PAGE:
No. 7 Virginia drops a tight game at Duke and falls out of first place in the ACC

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But the junior point guard’s three-pointer was well short at the buzzer, sending the seventh-ranked Cavaliers to a second consecutive loss, 66-65, for the first time this season and dropping them into second place in the conference, percentage points behind Florida State.

“It’s always valuable to be in tight games, but plays have to be made, and we’ve got to keep trying to work to get the right kind of shots and keep getting stops down the stretch,” Virginia Coach Tony Bennett said. “We’ll use it for good for sure, because it was back-and-forth, back-and-forth. Again, they made more plays.”

Despite 20 points and 12 rebounds, both team highs, from Jay Huff, Virginia (15-5, 11-3) lost not only the game but also the inside track on the top seed for the ACC tournament by virtue of losing the head-to-head tiebreaker to the Seminoles (13-3, 9-2).

Sam Hauser added 19 points on 7-for-11 shooting and eight rebounds for Virginia, which gained possession for the last shot after the Blue Devils’ DJ Steward missed the front end of a one-and-one with nine seconds to play.

Matthew Hurt led Duke (10-8, 8-6) with a game-high 22 points, and Jaemyn Brakefield chipped in 11 — none more important than his final basket, which produced the decisive points.

“It’s a tough one,” Huff said. “It’s one of those that could have gone either way. We make a few plays, they don’t make a few plays, [and] it’s definitely our game. We’ve been in that situation before. It happens. I think we’ll be better off for it.”

Clark’s three-pointer from the right corner had given Virginia a 63-60 lead with 3:48 to play. Two free throws from Huff kept the advantage at three, 65-62, with 3:09 remaining before the Blue Devils went ahead by the final score on Brakefield’s layup while getting fouled with 1:59 to play.

Brakefield missed the free throw, leading to a mad scramble in the waning seconds that included a held ball with the possession arrow favoring Duke, which collected a signature win to boost its NCAA tournament hopes.

“This game, it was just a few minor tweaks here and there, and we’d have been good,” said Huff, a native of Durham, N.C., who grew up a Duke fan. “But it is what it is. It’s basketball. They played a heck of a game.”

The largest lead of the second half belonged to the Cavaliers, who went ahead 56-51 with 6:51 remaining on Clark’s traditional three-point play. Duke tied the score at 56 on Wendell Moore Jr.’s jumper followed by Steward’s three-pointer.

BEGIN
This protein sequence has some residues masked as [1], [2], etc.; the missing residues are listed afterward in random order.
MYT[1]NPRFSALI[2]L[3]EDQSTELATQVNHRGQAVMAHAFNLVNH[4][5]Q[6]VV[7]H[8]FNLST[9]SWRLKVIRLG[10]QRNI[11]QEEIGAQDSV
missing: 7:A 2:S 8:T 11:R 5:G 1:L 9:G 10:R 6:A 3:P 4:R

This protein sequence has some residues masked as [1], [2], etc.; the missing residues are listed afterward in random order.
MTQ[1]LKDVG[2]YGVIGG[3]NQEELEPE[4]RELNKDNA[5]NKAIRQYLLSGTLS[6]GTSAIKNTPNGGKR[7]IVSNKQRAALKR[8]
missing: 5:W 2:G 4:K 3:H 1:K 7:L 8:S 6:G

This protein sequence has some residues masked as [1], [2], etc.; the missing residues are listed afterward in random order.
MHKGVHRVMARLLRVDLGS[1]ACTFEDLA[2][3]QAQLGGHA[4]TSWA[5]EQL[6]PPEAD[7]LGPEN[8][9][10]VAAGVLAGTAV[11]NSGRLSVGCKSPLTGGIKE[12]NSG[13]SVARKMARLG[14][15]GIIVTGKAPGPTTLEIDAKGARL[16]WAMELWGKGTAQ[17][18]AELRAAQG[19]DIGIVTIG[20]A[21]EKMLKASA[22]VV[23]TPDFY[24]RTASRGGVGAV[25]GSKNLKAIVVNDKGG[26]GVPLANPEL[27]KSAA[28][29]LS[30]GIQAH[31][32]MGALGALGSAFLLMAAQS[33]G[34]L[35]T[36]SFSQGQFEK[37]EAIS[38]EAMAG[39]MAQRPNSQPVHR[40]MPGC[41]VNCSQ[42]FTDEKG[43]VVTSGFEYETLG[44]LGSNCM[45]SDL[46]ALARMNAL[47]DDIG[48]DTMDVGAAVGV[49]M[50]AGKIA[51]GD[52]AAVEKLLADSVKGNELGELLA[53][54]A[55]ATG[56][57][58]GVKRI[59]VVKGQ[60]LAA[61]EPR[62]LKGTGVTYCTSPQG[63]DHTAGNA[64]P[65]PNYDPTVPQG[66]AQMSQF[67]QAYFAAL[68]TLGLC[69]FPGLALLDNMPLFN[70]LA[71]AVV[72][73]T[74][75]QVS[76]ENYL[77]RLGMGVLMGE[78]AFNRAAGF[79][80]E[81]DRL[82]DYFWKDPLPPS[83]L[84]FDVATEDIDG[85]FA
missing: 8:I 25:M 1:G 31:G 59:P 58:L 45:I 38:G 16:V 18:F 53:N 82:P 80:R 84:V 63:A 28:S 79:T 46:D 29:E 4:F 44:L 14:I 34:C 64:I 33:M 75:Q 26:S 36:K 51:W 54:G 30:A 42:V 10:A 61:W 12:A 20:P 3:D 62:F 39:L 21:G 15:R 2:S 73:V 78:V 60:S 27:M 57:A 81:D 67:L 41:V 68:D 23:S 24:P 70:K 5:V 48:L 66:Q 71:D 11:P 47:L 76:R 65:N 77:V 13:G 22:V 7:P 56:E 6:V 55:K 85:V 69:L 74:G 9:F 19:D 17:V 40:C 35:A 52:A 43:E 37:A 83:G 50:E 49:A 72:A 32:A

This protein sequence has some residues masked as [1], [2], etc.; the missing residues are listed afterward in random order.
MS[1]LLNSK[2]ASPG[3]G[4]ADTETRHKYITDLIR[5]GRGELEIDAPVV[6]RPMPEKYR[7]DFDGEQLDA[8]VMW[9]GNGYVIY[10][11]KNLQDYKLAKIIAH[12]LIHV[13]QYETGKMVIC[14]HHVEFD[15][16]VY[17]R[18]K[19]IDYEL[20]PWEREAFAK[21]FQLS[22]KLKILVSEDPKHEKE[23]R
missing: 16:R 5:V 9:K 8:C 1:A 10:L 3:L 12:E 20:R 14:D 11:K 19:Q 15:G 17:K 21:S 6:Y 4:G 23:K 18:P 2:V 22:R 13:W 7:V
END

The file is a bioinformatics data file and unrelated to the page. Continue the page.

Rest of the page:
The early stages of the second half included Virginia taking a four-point lead, at 49-45, with 13:02 to play behind consecutive jumpers from sophomore guard Casey Morsell. The former St. John’s College High standout left the game minutes later with a gash under his right eye.

Huff aggressively inserted himself into the proceedings in the second half as well, most notably with five dunks, the fourth of which was a reverse two-hander off a lob pass from Hauser.

The basket gave Virginia a 51-49 lead that last only briefly; Henry Coleman III gathered Jeremy Roach’s missed three-point attempt, which fell well short of the rim, and scored on a layup that drew the Blue Devils even with 9:26 to play.

Apart from cardboard cutouts in place of the customary “Cameron Crazies,” also notably absent for Duke was 6-foot-9 freshman forward Jalen Johnson. The projected lottery pick announced Monday he would be opting out of the rest of the season to prepare for the NBA draft, drawing backlash from some circles but support from Coach Mike Krzyzewski and teammates.

The Blue Devils won their first game without Johnson by throttling Wake Forest, 84-60, on Wednesday and had Virginia on its heels during parts of the first half Saturday. Brakefield came off the bench to spark Duke, scoring seven in a row to open a four-point lead with 5:10 to go until halftime.

“He’s a good player,” Bennett said of Brakefield, who played on the same AAU team as Cavaliers guard Reece Beekman. “We tried to recruit him. When they lost Johnson, a guy like that knows [he’s] going to play. He played almost 30 minutes. He played with confidence, and he’s a skilled mismatch [power forward] and made a couple big plays for them.”

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